This week, the United States Army verified that those military services and international forces who participate in Project Convergence, this year, will be able to exchange information and connect with each other over long distances. This milestone capability is a major accomplishment, heading into the capstone experiment, in the coming fall.
A few days prior, the Army commented they had succeeded in a communications exercise they call COMMEX 1B . The purpose of this exercise was to replicate and inform on the scale and scenarios achieved in extreme laboratory and field settings within Project Convergence.
The testing they conducted included analysis of at least 50 technologies. These technologies come from organizations that range from the Combined Joint Systems Integration Laboratory at Maryland’s Aberdeen Proving Ground to offices at Fort Bliss, in Texas, and as far away as the UK and Australia.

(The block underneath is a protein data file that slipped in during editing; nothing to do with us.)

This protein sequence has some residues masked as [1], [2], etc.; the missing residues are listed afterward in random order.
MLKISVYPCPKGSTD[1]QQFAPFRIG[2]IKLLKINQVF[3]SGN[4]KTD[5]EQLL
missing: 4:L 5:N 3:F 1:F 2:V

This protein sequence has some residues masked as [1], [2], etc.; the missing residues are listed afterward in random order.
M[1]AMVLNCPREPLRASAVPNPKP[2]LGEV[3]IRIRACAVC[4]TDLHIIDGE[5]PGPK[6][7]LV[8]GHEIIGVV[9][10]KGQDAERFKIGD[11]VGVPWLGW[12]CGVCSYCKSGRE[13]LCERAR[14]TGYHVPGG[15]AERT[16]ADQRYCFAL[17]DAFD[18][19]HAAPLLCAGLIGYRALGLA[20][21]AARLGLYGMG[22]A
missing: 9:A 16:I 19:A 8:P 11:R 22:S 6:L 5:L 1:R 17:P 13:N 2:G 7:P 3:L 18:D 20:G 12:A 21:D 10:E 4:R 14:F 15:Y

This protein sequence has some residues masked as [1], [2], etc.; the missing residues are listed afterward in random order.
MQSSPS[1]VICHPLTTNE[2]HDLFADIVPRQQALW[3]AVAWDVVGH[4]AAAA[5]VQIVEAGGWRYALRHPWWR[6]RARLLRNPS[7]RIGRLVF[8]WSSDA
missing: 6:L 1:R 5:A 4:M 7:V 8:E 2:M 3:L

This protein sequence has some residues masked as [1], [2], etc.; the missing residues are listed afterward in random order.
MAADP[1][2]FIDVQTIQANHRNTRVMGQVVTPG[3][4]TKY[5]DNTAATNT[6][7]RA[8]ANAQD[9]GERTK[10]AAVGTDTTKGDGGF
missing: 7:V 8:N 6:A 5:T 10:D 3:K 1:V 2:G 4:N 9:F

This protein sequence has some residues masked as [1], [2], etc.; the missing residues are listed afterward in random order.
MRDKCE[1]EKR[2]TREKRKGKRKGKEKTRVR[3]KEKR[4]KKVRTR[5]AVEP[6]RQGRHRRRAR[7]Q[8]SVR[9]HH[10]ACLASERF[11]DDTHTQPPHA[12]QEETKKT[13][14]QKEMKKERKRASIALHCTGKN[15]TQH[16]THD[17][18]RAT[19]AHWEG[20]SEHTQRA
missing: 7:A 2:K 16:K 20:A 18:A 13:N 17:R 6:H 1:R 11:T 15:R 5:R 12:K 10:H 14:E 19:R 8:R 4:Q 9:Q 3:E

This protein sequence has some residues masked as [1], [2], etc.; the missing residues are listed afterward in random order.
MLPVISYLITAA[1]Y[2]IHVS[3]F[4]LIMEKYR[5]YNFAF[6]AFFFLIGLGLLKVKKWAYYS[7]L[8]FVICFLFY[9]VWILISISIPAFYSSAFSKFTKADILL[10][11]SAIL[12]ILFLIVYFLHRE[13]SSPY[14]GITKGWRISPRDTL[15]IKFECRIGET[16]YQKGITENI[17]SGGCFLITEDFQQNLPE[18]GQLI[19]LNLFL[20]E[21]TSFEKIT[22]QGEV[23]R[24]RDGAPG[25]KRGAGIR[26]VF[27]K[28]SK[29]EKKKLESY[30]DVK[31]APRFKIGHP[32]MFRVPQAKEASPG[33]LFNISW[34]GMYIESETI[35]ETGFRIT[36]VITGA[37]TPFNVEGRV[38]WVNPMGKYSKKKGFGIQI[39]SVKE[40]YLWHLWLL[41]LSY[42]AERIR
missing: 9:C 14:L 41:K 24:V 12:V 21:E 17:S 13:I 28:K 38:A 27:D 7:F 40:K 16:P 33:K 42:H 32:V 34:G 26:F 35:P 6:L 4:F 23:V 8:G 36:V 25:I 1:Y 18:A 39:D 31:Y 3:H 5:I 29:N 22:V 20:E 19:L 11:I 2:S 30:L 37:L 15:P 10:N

This will be the first Project Convergence to actively include international partners: as mentioned above, both Australia and the UK are involved. In addition, Canada [and a few others] will observe.
Also referred to as PC22, Project Convergence is actually how the US Army is contributing to Joint All-Domain Command and Control. This is the name of the not-yet-successful objective to gain the ability for seamless sharing of information, with no regard for a branch of service or national affiliation.
According to British Army chief data officer Brigadier Stefan Crossfield, “The fourth industrial revolution is changing the nature of warfare, it will become functions.” Also the head of information exploitation, he goes on to say, “If we can build up a pervasive network that we can use to fight with, then it opens up all other opportunities.”